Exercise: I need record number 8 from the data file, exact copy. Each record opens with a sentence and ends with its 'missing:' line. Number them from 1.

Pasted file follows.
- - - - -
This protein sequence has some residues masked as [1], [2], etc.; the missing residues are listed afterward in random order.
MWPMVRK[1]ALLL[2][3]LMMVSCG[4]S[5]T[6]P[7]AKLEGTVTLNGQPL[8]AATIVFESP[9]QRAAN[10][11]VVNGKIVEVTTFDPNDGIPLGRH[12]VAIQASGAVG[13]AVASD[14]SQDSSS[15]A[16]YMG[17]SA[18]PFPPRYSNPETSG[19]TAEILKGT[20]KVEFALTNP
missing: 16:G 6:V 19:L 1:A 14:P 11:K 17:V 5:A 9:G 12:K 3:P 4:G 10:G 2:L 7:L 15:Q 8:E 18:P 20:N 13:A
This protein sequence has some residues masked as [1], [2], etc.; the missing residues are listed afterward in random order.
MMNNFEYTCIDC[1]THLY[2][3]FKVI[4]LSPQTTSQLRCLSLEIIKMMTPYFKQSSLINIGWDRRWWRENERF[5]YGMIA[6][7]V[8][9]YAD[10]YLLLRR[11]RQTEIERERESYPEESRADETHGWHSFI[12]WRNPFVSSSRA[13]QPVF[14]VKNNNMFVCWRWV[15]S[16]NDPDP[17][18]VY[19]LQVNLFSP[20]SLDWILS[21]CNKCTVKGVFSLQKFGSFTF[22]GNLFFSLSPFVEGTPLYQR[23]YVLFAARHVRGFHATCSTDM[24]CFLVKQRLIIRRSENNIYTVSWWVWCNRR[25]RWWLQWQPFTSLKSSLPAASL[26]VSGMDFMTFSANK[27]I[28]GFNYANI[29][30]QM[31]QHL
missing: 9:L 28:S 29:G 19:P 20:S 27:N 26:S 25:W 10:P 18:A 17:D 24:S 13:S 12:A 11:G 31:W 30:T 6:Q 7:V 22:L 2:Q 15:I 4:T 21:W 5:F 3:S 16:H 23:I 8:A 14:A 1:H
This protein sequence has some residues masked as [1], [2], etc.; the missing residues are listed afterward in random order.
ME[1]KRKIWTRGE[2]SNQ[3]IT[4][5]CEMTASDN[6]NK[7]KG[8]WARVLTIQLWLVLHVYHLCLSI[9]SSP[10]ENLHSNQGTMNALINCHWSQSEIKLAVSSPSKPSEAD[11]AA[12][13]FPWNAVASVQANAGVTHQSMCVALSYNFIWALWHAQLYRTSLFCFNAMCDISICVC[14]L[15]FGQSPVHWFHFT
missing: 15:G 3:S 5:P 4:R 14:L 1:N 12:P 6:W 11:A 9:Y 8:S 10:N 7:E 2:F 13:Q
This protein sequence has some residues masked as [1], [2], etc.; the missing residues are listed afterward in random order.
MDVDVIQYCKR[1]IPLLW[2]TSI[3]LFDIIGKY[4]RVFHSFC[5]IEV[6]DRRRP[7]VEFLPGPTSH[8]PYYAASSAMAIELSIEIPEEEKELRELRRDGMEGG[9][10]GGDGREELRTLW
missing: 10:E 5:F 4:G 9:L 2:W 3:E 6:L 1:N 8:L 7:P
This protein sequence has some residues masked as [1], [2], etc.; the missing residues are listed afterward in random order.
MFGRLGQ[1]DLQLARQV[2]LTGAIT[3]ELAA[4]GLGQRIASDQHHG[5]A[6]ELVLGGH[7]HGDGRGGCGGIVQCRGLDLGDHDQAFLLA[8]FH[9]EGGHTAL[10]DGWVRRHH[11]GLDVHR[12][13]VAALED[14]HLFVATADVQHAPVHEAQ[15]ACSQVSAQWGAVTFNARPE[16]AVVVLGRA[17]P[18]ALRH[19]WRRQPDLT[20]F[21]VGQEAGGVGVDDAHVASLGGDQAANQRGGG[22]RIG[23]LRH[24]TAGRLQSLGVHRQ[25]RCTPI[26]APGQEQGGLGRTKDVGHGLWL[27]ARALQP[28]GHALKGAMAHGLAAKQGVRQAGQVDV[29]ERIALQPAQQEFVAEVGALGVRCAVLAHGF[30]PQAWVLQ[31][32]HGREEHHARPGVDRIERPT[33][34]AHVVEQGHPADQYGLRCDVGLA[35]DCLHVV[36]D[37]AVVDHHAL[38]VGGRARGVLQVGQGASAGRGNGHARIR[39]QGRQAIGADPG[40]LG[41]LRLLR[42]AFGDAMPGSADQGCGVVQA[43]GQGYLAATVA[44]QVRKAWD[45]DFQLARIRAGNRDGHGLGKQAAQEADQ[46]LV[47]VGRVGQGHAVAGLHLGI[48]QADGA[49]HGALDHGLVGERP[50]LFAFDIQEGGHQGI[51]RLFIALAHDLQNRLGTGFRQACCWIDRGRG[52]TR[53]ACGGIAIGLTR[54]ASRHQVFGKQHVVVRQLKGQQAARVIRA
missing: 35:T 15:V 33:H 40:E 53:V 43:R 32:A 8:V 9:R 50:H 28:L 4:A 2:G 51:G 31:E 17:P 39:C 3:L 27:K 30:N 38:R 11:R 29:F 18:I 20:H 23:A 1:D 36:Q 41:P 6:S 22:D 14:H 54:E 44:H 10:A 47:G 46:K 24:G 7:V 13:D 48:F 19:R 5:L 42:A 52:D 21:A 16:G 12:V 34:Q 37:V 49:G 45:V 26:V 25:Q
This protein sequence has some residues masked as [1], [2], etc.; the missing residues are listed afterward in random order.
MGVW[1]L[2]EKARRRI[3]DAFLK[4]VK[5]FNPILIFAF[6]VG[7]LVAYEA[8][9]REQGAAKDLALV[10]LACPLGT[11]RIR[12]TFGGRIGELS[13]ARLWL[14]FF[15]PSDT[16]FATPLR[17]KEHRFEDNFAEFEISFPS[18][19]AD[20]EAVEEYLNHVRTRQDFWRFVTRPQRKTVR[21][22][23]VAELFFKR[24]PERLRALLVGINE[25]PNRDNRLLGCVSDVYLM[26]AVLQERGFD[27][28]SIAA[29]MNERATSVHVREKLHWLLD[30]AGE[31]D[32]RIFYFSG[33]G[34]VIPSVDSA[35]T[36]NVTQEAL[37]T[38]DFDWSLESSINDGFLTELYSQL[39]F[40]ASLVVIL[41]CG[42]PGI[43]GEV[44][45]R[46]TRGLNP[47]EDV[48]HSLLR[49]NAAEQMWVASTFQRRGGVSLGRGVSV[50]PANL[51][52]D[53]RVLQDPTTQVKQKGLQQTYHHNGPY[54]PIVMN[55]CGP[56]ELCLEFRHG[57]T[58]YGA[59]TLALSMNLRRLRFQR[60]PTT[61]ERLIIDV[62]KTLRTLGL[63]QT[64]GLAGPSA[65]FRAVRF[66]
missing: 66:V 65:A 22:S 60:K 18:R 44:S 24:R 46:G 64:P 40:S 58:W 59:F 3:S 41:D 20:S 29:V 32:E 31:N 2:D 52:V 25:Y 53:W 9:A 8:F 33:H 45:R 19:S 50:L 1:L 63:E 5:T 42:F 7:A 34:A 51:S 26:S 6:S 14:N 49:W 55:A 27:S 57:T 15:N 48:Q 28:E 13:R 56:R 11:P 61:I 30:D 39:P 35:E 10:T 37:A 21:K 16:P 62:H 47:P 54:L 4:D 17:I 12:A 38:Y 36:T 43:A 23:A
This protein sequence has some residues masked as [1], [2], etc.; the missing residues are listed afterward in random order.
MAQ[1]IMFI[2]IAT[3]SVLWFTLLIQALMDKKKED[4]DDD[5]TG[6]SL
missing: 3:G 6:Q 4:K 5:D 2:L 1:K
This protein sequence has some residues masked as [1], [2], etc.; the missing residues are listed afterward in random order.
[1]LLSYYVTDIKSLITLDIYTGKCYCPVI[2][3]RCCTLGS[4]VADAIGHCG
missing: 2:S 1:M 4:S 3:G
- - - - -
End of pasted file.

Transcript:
This protein sequence has some residues masked as [1], [2], etc.; the missing residues are listed afterward in random order.
[1]LLSYYVTDIKSLITLDIYTGKCYCPVI[2][3]RCCTLGS[4]VADAIGHCG
missing: 2:S 1:M 4:S 3:G